In the enjoyment of a great myth we come nearest to experiencing as a concrete what can otherwise be understood only as an abstraction. [ . . . ][M]yth is the isthmus which connects the peninsular world of thought with that vast continent we really belong to. It is not, like truth, abstract; nor is […]

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Quote of the Day: The Camel’s Hump

 

The Camel’s hump is an ugly lump
Which well you may see at the Zoo;
But uglier yet is the hump we get
From having too little to do.…

The cure for this ill is not to sit still,
Or frowst with a book by the fire;
But to take a large hoe and a shovel also,
And dig till you gently perspire….

Member Post

 

The Quote of the Day is the easiest way to start a fun conversation on Ricochet.  You don’t have to think up something intelligent, pithy, or eloquent yourself–just steal borrow (with proper credit, of course) from somebody else! You can share a written or spoken passage that you’ve come across and find worthy, a quote […]

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Member Post

 

I have never been what anyone would necessarily call a slow writer. I’ve had more than one day in the past when I wrote five thousand words. But they have usually come between thousand or two thousand word days when I had time to edit and do other things. I’ve always been a believer in […]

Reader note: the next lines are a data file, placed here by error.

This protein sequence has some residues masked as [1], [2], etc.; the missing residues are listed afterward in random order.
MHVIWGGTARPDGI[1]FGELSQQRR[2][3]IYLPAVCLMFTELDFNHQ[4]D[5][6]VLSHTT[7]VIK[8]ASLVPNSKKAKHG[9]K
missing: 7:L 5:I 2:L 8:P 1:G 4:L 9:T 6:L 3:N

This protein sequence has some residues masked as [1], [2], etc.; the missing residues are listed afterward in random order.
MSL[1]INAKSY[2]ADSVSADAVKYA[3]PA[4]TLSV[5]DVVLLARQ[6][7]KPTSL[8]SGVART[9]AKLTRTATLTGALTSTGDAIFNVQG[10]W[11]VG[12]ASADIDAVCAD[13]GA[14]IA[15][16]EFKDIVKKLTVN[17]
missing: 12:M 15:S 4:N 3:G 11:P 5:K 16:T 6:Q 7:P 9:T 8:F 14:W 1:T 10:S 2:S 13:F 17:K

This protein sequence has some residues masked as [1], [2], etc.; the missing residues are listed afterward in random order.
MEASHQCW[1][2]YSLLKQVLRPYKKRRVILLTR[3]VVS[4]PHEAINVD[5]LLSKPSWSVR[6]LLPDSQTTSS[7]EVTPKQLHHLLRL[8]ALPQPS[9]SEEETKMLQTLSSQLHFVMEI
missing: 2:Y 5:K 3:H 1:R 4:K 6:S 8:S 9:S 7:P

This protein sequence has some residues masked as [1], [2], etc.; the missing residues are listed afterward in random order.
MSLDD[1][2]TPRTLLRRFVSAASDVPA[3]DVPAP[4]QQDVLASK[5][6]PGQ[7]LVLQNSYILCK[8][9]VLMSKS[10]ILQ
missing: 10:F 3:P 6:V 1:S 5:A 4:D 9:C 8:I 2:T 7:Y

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Quote of the Day: History Is Not a Moral Lesson

 

The full quote below is from the author Ben Macintyre, two of whose books I’ve read: Operation Mincemeat, and The Spy and the Traitor. They’re both excellent reads. I downloaded his Double Cross yesterday and will start reading it today.

The quote is from an interview in the January 2021 issue of Military History magazine. He’s written a new book (Agent Sonya), which I’ve not yet read, about a little-known female WWII and Cold War spy, Ursula Kuczynski. She was a German-born Jew who spied for the Soviet Union against the Nazis, and then for the Soviets against the West during the Cold War. Macintyre’s interview ends with his summary of how we should remember her, because, as he says, she was not an easy person to like in many ways.

Quote of the Day: Christmas Gifts

 

“And when we give each other Christmas gifts in His name, let us remember that He has given us the sun and the moon and the stars, and the earth with its forests and mountains and oceans—and all that lives and move upon them. He has given us all green things and everything that blossoms and bears fruit and all that we quarrel about and all that we have misused—and to save us from our foolishness, from all our sins, He came down to earth and gave us Himself.” – Sigrid Undset